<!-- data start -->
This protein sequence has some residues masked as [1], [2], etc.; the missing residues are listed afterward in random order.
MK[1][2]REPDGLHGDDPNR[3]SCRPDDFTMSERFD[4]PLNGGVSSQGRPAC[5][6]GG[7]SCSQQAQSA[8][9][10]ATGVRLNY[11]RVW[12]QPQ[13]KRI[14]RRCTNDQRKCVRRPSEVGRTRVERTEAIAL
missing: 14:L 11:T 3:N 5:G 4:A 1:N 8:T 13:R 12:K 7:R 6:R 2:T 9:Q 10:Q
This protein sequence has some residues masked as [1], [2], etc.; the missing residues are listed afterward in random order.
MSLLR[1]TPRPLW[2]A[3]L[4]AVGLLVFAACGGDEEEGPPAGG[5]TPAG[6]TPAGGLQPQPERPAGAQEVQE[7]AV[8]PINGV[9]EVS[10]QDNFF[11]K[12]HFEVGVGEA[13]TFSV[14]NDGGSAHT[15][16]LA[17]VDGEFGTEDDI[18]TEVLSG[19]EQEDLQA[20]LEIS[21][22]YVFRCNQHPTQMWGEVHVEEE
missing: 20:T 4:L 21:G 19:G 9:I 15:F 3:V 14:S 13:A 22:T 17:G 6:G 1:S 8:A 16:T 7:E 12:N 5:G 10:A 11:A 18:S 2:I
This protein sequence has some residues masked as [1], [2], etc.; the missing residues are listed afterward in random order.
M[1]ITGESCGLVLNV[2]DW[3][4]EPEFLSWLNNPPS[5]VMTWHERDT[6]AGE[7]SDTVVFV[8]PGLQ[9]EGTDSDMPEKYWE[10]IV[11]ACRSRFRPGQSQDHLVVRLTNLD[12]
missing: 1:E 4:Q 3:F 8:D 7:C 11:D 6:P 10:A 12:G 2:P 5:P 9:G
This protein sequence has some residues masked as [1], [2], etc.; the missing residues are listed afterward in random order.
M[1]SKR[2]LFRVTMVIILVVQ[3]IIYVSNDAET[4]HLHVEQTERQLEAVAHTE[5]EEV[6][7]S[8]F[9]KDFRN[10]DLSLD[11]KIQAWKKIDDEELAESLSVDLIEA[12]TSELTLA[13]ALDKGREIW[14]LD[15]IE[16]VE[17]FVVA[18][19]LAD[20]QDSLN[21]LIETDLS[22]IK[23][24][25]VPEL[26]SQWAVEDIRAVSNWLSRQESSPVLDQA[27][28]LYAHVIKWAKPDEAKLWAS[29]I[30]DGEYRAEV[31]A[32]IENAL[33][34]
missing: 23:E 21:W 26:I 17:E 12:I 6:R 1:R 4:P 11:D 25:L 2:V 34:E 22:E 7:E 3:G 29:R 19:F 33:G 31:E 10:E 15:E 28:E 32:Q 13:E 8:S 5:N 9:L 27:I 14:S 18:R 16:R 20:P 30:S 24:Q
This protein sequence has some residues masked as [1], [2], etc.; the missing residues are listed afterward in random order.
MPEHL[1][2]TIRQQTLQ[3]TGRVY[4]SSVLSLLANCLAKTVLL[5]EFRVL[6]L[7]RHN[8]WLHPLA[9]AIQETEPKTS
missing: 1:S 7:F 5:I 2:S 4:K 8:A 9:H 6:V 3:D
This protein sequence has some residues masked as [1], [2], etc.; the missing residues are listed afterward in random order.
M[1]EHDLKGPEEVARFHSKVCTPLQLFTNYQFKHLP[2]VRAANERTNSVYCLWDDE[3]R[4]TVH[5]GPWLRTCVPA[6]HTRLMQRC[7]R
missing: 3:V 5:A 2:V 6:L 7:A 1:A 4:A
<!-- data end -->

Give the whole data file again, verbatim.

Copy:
This protein sequence has some residues masked as [1], [2], etc.; the missing residues are listed afterward in random order.
MK[1][2]REPDGLHGDDPNR[3]SCRPDDFTMSERFD[4]PLNGGVSSQGRPAC[5][6]GG[7]SCSQQAQSA[8][9][10]ATGVRLNY[11]RVW[12]QPQ[13]KRI[14]RRCTNDQRKCVRRPSEVGRTRVERTEAIAL
missing: 14:L 11:T 3:N 5:G 4:A 1:N 8:T 13:R 12:K 7:R 6:R 2:T 9:Q 10:Q
This protein sequence has some residues masked as [1], [2], etc.; the missing residues are listed afterward in random order.
MSLLR[1]TPRPLW[2]A[3]L[4]AVGLLVFAACGGDEEEGPPAGG[5]TPAG[6]TPAGGLQPQPERPAGAQEVQE[7]AV[8]PINGV[9]EVS[10]QDNFF[11]K[12]HFEVGVGEA[13]TFSV[14]NDGGSAHT[15][16]LA[17]VDGEFGTEDDI[18]TEVLSG[19]EQEDLQA[20]LEIS[21][22]YVFRCNQHPTQMWGEVHVEEE
missing: 20:T 4:L 21:G 19:G 9:I 15:F 3:V 14:S 13:A 22:T 17:G 6:G 1:S 8:A 16:T 7:E 12:N 5:G 10:A 11:A 18:S 2:I
This protein sequence has some residues masked as [1], [2], etc.; the missing residues are listed afterward in random order.
M[1]ITGESCGLVLNV[2]DW[3][4]EPEFLSWLNNPPS[5]VMTWHERDT[6]AGE[7]SDTVVFV[8]PGLQ[9]EGTDSDMPEKYWE[10]IV[11]ACRSRFRPGQSQDHLVVRLTNLD[12]
missing: 1:E 4:Q 3:F 8:D 7:C 11:D 6:P 10:A 12:G 2:P 5:P 9:G
This protein sequence has some residues masked as [1], [2], etc.; the missing residues are listed afterward in random order.
M[1]SKR[2]LFRVTMVIILVVQ[3]IIYVSNDAET[4]HLHVEQTERQLEAVAHTE[5]EEV[6][7]S[8]F[9]KDFRN[10]DLSLD[11]KIQAWKKIDDEELAESLSVDLIEA[12]TSELTLA[13]ALDKGREIW[14]LD[15]IE[16]VE[17]FVVA[18][19]LAD[20]QDSLN[21]LIETDLS[22]IK[23][24][25]VPEL[26]SQWAVEDIRAVSNWLSRQESSPVLDQA[27][28]LYAHVIKWAKPDEAKLWAS[29]I[30]DGEYRAEV[31]A[32]IENAL[33][34]
missing: 23:E 21:W 26:I 17:E 12:I 6:R 1:R 4:P 11:D 25:L 2:V 34:E 22:E 7:E 3:G 29:R 19:F 33:G 31:E 10:E 15:E 28:E 32:Q 13:E 8:S 5:N 9:L 27:I 14:S 18:R 16:R 20:P 30:S 24:Q
This protein sequence has some residues masked as [1], [2], etc.; the missing residues are listed afterward in random order.
MPEHL[1][2]TIRQQTLQ[3]TGRVY[4]SSVLSLLANCLAKTVLL[5]EFRVL[6]L[7]RHN[8]WLHPLA[9]AIQETEPKTS
missing: 1:S 7:F 5:I 2:S 4:K 8:A 9:H 6:V 3:D
This protein sequence has some residues masked as [1], [2], etc.; the missing residues are listed afterward in random order.
M[1]EHDLKGPEEVARFHSKVCTPLQLFTNYQFKHLP[2]VRAANERTNSVYCLWDDE[3]R[4]TVH[5]GPWLRTCVPA[6]HTRLMQRC[7]R
missing: 3:V 5:A 2:V 6:L 7:A 1:A 4:A